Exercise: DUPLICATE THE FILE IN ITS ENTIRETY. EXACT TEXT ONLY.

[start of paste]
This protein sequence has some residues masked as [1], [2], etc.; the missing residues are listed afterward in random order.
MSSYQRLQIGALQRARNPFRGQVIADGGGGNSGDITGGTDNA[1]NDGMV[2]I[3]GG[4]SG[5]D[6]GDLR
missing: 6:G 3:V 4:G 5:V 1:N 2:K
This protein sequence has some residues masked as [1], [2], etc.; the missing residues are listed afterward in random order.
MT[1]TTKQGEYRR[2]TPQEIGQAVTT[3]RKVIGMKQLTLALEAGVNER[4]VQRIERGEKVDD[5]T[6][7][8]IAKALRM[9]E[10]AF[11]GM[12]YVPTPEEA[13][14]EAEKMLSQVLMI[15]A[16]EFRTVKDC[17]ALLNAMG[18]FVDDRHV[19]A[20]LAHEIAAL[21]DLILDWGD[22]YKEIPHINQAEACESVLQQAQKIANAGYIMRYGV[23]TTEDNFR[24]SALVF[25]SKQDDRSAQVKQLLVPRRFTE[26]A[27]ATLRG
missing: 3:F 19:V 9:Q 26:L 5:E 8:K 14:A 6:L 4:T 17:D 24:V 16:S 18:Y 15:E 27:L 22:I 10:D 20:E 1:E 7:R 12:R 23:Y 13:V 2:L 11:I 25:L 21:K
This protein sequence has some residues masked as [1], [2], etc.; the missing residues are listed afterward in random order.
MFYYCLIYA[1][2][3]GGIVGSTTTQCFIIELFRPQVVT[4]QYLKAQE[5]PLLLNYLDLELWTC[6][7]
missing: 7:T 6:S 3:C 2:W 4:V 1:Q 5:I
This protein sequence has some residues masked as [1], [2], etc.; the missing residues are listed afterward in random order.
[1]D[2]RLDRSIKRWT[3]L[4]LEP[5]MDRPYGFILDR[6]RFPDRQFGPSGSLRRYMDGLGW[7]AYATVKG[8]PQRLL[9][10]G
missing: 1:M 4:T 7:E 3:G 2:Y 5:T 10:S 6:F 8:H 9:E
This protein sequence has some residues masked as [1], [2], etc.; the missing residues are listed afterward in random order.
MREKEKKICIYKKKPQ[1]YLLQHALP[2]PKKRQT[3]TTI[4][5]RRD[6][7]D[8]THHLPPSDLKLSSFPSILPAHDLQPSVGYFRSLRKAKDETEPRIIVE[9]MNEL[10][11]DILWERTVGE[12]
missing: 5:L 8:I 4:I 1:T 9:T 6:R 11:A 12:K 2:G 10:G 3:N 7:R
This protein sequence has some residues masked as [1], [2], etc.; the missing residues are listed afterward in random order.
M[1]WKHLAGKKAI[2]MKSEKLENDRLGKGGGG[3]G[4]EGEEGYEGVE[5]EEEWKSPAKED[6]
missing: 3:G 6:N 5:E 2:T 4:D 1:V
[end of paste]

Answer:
This protein sequence has some residues masked as [1], [2], etc.; the missing residues are listed afterward in random order.
MSSYQRLQIGALQRARNPFRGQVIADGGGGNSGDITGGTDNA[1]NDGMV[2]I[3]GG[4]SG[5]D[6]GDLR
missing: 6:G 3:V 4:G 5:V 1:N 2:K
This protein sequence has some residues masked as [1], [2], etc.; the missing residues are listed afterward in random order.
MT[1]TTKQGEYRR[2]TPQEIGQAVTT[3]RKVIGMKQLTLALEAGVNER[4]VQRIERGEKVDD[5]T[6][7][8]IAKALRM[9]E[10]AF[11]GM[12]YVPTPEEA[13][14]EAEKMLSQVLMI[15]A[16]EFRTVKDC[17]ALLNAMG[18]FVDDRHV[19]A[20]LAHEIAAL[21]DLILDWGD[22]YKEIPHINQAEACESVLQQAQKIANAGYIMRYGV[23]TTEDNFR[24]SALVF[25]SKQDDRSAQVKQLLVPRRFTE[26]A[27]ATLRG
missing: 3:F 19:V 9:Q 26:L 5:E 8:K 14:A 6:L 4:T 17:D 24:V 16:S 18:Y 15:E 27:L 22:I 10:D 20:E 1:E 7:R 12:R 23:Y 13:V 2:L 11:I 25:L 21:K
This protein sequence has some residues masked as [1], [2], etc.; the missing residues are listed afterward in random order.
MFYYCLIYA[1][2][3]GGIVGSTTTQCFIIELFRPQVVT[4]QYLKAQE[5]PLLLNYLDLELWTC[6][7]
missing: 7:T 6:S 3:C 2:W 4:V 1:Q 5:I
This protein sequence has some residues masked as [1], [2], etc.; the missing residues are listed afterward in random order.
[1]D[2]RLDRSIKRWT[3]L[4]LEP[5]MDRPYGFILDR[6]RFPDRQFGPSGSLRRYMDGLGW[7]AYATVKG[8]PQRLL[9][10]G
missing: 1:M 4:T 7:E 3:G 2:Y 5:T 10:S 6:F 8:H 9:E
This protein sequence has some residues masked as [1], [2], etc.; the missing residues are listed afterward in random order.
MREKEKKICIYKKKPQ[1]YLLQHALP[2]PKKRQT[3]TTI[4][5]RRD[6][7]D[8]THHLPPSDLKLSSFPSILPAHDLQPSVGYFRSLRKAKDETEPRIIVE[9]MNEL[10][11]DILWERTVGE[12]
missing: 5:L 8:I 4:I 1:T 9:T 6:R 11:A 12:K 2:G 10:G 3:N 7:R
This protein sequence has some residues masked as [1], [2], etc.; the missing residues are listed afterward in random order.
M[1]WKHLAGKKAI[2]MKSEKLENDRLGKGGGG[3]G[4]EGEEGYEGVE[5]EEEWKSPAKED[6]
missing: 3:G 6:N 5:E 2:T 4:D 1:V